2017 ORS 110.518¹
Bases for jurisdiction over nonresident
  • limitations

(1) In a proceeding to establish or enforce a support order or to determine parentage of a child, a tribunal of this state may exercise personal jurisdiction over a nonresident individual or the individual’s guardian or conservator if:

(a) The individual is personally served with notice within this state;

(b) The individual submits to the jurisdiction of this state by consent in a record, by entering a general appearance or by filing a responsive document having the effect of waiving any contest to personal jurisdiction;

(c) The individual resided with the child in this state;

(d) The individual resided in this state and provided prenatal expenses or support for the child;

(e) The child resides in this state as a result of the acts or directives of the individual;

(f) The individual engaged in sexual intercourse in this state and the child may have been conceived by that act of intercourse; or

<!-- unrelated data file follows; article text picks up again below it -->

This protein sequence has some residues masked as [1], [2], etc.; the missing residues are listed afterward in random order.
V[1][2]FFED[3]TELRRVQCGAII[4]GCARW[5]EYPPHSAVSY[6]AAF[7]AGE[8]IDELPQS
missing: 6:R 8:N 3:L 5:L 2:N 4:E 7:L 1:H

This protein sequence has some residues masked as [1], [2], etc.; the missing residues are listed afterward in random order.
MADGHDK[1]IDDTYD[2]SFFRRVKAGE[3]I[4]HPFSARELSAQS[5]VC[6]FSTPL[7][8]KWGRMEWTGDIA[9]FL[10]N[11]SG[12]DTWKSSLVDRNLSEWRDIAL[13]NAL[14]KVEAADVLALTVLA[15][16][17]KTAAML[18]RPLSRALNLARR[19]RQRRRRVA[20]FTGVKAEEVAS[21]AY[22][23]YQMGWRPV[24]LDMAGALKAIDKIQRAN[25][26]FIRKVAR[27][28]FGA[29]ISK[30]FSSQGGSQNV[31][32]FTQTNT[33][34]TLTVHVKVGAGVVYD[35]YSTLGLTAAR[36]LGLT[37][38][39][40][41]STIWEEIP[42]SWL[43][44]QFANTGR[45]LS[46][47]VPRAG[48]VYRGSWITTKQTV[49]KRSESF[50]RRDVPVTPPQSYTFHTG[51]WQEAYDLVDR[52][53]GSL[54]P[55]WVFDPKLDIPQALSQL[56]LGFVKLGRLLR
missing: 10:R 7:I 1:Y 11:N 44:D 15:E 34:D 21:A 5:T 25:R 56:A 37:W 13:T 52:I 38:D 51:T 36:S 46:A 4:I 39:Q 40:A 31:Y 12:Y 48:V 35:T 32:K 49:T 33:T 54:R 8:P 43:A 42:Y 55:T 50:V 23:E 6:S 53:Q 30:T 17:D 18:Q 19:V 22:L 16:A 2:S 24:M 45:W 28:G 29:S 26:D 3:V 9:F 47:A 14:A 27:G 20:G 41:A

(g) There is any other basis consistent with the Constitutions of the State of Oregon and the United States for the exercise of personal jurisdiction.

(2) The bases of personal jurisdiction set forth in subsection (1) of this section or in any other law of this state may not be used to acquire personal jurisdiction for a tribunal of this state to modify a child support order of another state unless the requirements of ORS 110.632 (Modification of child support order of another state) are met or, in the case of a foreign support order, unless the requirements of ORS 110.639 (Jurisdiction to modify foreign child support order) are met. [2015 c.298 §7]

1 Legislative Counsel Committee, CHAPTER 110—Uniform Interstate Family Support Act, https://­www.­oregonlegislature.­gov/­bills_laws/­ors/­ors110.­html (2017) (last ac­cessed Mar. 30, 2018).
2 OregonLaws.org contains the con­tents of Volume 21 of the ORS, inserted along­side the per­tin­ent statutes. See the preface to the ORS An­no­ta­tions for more information.
3 OregonLaws.org assembles these lists by analyzing references between Sections. Each listed item refers back to the current Section in its own text. The result reveals relationships in the code that may not have otherwise been apparent.